The Federation of Canadian Municipalities held a meeting with leaders from across the country last week in the County of Annapolis, Nova Scotia to discuss goals and objectives of Canada’s municipalities for the next year.
President of the Saskatchewan Urban Municipalities Association Gordon Barnhart was at the meeting, along with SUMA Executive Member Darren Hill, Yorkton City Councillor and SUMA Director Randy Goulden, Warman Mayor Sheryl Spence, and Ray Orb, President of the Saskatchewan Association of Rural Municipalities (SARM).
Topics included cannabis legalization, municipal empowerment, among others.
The organization sent a message saying municipalities will oppose any use of the notwithstanding clause that would override local decision-making and democratic rights at the local level.
This was spurred by Ontario Premier Doug Ford invoking the clause in an effort to cut Toronto City Council nearly in half, amid a civic election campaign.
Gordon Barnhart says on one hand they appreciate the fact that municipalities are not recognized in the Constitution but exist because of provincial legislation.
“But on the other hand our membership felt very strongly that by using the notwithstanding clause at that particular time was interfering with the rights of Toronto City Council to have a fair election.” he added.
With the federal election next October, the F-C-M wants to make clear its support for municipalities to govern their own affairs and represent their residents’ interests.
Barnhart says the organization wants that to be front and centre for all federal parties as they prepare their platforms.
“We want to make sure that all of the political parties are focused on the importance of local government, and then secondly realizing the services that we provide,” he said. “We are the level of government that’s closest to the people. We provide a lot of the services that they very much depend on, like sewer water, garbage pickup and all of those sorts of things.”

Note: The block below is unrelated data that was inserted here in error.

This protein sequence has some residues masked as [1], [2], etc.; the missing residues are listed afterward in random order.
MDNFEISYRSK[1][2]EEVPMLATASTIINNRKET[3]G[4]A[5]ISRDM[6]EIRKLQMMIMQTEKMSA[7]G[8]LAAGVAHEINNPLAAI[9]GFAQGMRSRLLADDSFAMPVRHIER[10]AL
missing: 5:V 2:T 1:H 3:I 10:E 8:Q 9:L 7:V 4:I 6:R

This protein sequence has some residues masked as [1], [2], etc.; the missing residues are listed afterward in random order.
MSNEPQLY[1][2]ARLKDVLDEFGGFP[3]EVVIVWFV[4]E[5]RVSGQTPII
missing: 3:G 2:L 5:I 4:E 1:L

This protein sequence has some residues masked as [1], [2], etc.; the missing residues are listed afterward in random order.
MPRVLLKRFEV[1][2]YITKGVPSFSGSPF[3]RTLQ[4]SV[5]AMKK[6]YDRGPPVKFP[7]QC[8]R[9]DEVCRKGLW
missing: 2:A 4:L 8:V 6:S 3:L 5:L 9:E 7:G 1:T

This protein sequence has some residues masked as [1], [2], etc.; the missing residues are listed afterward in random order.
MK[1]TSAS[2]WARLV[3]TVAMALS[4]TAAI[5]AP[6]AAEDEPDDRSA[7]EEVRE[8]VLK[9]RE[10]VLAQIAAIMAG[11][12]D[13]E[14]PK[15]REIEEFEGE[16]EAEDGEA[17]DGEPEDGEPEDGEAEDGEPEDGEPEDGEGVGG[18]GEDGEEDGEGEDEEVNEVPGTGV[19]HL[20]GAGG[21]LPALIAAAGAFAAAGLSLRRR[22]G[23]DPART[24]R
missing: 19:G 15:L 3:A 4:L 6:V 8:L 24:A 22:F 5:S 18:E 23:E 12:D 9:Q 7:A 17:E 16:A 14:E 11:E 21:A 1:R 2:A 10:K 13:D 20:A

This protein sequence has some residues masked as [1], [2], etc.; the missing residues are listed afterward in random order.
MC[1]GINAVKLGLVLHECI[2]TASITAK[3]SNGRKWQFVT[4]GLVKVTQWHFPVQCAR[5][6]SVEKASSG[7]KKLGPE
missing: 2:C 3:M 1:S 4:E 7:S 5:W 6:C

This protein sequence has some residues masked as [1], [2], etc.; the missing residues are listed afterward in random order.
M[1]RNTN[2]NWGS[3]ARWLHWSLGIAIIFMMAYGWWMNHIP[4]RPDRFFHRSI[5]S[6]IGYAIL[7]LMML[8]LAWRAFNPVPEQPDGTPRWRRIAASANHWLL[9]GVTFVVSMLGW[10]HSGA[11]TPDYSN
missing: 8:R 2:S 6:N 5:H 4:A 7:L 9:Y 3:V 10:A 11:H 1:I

Members agreed that now is the time to focus on local decision-making, greater empowerment for cities and towns, and the necessary fiscal tools to make that happen.
“As federal political parties prepare for next year’s election, it is time for a mature and modern conversation about how to empower municipal autonomy,” said FCM President Vicki-May Hamm in a news release. “We need political will from every order of government to have a conversation about how we work together within the Constitution. With engaged federal partners, we know it can be done.”
The much-talked about topic that is legalization of cannabis was brought up during the meeting.
Barnhart says municipalities need assurances that municipal costs will be covered through financial tools like revenue sharing. Since marijuana becoming legal is uncharted waters for everyone involved, he adds time will tell where this endeavour will go.
Barnhart also brought it up during a conversation with an RCMP officer while on the east coast.
“I made (a) comment about cannabis and he said ‘you know people are smoking cannabis now’ so his feeling was, perhaps, it’s not going to be as big a change as others are fearing.”
The legalization date is October 17th.